A widowed farmer from Cambridgeshire battered to death in his own home by two burglars had "nothing worth stealing", a court has heard.
Llywelyn Thomas, 76, was found dead in his converted chapel in Ely Road, on the outskirts of Chittering, on December 18. Prosecutors claim that the previous night two men raided the property, ransacking it, possibly tying him up then punching and stamping on the helpless pensioner.
His son, Richard Thomas, from London, told Cambridge Crown Court he had left his father watching television with a blanket on his lap the previous night.
In a statement read to jurors, he said: "There was almost nothing in terms of valuable items in the house. There was no valuable jewellery, there may have been some money but I very much doubt it."
Frankie Parker, 26, of Nene Road, Ely, and Gary Smith, 21, of no fixed address, both deny murder. Smith denies robbery while Parker admits this charge.
Smith's father John Smith, 67, of Wold Gate, Bridlington, East Yorkshire, is also standing trial after pleading not guilty to assisting an offender. He is accused of acting as a getaway driver.
He has admitted another charge of assisting an offender by providing a false alibi.
The court was shown video footage of Llywelyn Thomas lying dead on the landing of the house. The bedroom had been ransacked and drawers downstairs had been pulled out and tipped over.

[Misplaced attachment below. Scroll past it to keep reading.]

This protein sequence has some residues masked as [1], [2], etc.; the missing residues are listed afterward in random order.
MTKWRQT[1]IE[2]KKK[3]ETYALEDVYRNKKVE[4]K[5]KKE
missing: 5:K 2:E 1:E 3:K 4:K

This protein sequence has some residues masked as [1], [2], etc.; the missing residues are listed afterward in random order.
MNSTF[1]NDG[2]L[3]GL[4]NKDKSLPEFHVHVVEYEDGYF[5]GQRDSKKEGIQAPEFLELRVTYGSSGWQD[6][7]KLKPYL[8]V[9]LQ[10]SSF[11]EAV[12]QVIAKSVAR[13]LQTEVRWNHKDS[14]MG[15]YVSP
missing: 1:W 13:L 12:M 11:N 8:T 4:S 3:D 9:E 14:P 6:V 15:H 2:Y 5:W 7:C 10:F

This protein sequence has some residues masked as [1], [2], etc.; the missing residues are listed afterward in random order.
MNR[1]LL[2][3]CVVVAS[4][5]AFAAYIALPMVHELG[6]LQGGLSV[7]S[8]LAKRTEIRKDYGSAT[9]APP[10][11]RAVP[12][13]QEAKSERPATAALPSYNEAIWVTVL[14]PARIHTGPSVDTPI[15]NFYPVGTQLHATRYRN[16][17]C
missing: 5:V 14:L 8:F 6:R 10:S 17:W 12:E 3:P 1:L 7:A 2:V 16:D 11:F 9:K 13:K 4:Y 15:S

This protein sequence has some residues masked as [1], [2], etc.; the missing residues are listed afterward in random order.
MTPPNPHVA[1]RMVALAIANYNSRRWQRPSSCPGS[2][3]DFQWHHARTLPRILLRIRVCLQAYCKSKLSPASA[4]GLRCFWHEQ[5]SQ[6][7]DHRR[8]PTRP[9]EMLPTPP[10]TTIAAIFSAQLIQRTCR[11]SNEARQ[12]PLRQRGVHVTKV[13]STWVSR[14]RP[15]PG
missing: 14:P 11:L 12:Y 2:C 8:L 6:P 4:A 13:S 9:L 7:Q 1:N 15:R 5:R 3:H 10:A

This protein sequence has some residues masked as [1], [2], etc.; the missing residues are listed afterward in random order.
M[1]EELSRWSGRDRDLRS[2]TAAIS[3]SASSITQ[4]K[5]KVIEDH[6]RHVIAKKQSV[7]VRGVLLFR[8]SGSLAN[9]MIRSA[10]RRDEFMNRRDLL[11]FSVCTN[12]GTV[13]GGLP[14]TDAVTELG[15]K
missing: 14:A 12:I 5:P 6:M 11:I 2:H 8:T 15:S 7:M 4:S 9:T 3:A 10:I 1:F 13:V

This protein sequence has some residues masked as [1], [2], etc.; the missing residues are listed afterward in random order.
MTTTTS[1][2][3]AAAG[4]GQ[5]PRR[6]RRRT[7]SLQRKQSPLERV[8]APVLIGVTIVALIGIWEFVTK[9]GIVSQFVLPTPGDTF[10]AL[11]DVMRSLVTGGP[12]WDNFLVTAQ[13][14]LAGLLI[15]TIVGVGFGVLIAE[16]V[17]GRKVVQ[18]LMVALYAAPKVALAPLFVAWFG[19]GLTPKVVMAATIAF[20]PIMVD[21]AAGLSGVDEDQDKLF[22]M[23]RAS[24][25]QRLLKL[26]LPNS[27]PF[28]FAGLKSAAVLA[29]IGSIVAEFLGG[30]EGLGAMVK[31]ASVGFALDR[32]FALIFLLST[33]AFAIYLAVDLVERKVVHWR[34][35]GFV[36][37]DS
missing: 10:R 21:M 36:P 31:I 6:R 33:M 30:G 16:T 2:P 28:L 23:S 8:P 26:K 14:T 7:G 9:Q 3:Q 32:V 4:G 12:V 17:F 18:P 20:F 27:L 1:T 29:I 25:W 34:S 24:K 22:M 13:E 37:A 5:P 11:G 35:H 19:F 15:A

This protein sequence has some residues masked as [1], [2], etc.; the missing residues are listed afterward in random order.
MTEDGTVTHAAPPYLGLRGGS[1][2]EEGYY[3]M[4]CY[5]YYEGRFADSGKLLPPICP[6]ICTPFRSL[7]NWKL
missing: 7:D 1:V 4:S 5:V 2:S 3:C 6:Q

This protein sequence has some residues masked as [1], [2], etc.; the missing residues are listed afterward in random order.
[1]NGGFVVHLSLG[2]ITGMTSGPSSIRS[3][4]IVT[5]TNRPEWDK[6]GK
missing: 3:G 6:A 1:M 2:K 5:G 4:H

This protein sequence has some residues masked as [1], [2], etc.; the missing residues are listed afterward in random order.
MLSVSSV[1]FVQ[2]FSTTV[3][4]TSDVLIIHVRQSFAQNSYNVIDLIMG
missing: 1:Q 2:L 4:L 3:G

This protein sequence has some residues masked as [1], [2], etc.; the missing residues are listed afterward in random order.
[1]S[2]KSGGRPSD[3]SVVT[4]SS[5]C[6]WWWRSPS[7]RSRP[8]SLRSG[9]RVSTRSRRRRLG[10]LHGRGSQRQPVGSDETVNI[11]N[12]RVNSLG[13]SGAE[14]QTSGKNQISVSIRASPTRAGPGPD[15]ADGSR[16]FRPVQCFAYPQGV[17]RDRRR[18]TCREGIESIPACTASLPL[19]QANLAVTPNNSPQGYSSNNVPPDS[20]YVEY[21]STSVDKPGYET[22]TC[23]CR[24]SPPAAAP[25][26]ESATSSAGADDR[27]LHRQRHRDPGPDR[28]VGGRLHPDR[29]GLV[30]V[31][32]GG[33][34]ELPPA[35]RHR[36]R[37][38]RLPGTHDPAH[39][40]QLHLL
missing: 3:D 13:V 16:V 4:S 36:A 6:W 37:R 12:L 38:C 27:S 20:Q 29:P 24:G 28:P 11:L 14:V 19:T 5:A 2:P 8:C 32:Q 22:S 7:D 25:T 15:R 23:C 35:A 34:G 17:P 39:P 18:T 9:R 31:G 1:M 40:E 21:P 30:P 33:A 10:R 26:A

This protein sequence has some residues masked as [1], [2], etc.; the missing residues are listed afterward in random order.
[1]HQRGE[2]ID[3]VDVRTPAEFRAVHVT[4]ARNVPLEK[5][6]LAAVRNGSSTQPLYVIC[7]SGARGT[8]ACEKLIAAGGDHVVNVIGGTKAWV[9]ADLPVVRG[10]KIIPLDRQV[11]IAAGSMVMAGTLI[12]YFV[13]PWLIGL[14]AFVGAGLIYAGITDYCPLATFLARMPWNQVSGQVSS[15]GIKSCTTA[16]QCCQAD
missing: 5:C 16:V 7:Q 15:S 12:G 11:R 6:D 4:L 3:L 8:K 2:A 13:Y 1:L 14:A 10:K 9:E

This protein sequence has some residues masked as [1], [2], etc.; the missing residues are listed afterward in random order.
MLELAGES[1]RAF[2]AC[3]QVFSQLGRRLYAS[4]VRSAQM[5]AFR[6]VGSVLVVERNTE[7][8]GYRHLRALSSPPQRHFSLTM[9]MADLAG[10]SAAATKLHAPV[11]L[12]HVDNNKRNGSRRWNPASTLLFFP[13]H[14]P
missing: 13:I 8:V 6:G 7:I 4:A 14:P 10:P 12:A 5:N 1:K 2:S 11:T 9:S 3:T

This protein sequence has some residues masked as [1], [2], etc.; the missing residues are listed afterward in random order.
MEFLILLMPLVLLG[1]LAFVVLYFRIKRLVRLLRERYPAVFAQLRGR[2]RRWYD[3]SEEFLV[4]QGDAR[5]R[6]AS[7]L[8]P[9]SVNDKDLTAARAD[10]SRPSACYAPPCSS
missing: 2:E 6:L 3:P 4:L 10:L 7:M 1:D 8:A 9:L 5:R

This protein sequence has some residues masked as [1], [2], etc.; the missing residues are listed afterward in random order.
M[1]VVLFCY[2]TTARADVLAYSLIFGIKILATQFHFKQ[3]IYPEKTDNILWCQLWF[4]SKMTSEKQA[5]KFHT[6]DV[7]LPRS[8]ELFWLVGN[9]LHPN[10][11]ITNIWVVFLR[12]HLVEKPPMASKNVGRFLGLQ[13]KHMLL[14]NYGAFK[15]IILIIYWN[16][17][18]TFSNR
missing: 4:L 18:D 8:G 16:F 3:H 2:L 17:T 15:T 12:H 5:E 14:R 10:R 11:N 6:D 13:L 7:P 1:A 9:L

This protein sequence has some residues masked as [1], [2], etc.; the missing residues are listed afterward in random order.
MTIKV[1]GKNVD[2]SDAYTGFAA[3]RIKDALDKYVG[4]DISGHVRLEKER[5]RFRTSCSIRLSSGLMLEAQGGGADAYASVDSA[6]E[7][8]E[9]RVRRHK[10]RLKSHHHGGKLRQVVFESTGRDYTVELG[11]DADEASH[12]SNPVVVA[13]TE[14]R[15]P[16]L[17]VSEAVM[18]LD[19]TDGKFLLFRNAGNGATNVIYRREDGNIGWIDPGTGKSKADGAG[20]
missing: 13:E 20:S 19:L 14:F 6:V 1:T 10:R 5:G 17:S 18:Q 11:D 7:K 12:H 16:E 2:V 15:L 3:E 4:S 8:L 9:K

After discovering his father had been killed, Richard Thomas discovered three watches and a wallet were missing and it was later discovered that some ornamental eggs had also been taken.
A V-reg Rover, which was not roadworthy and could not go above 20mph, was allegedly stolen and used as a getaway car.
Motorists told police they had become frustrated after getting stuck behind the car as it made a slow-moving escape.
Prosecutors allege that the pair drove to the home of Parker's brother Martin in the nearby village of Milton to change out of their clothes.
Martin Parker said: "They took their clothes off and put them in black bags - I thought they had done a normal burglary and didn't see any blood."
The pair called John Smith, who collected them in his car, the jury heard.
Llywelyn Thomas, originally from South Wales, had lived alone since the death of his wife 10 years earlier.
On the night of his death, Edith Jenkins, a farm owner from Bryn, Wales, had telephoned him.
They had been friends since the 1990s when he sold his businesses in Port Talbot. He regularly visited Wales and had just returned from a visit earlier that week.
"I wanted to make sure he had got home okay," she said.
"I waited until the end of Strictly Come Dancing on the television and we chatted, it was a normal conversation. He gave no indication of any worries or concerns."
The case continues.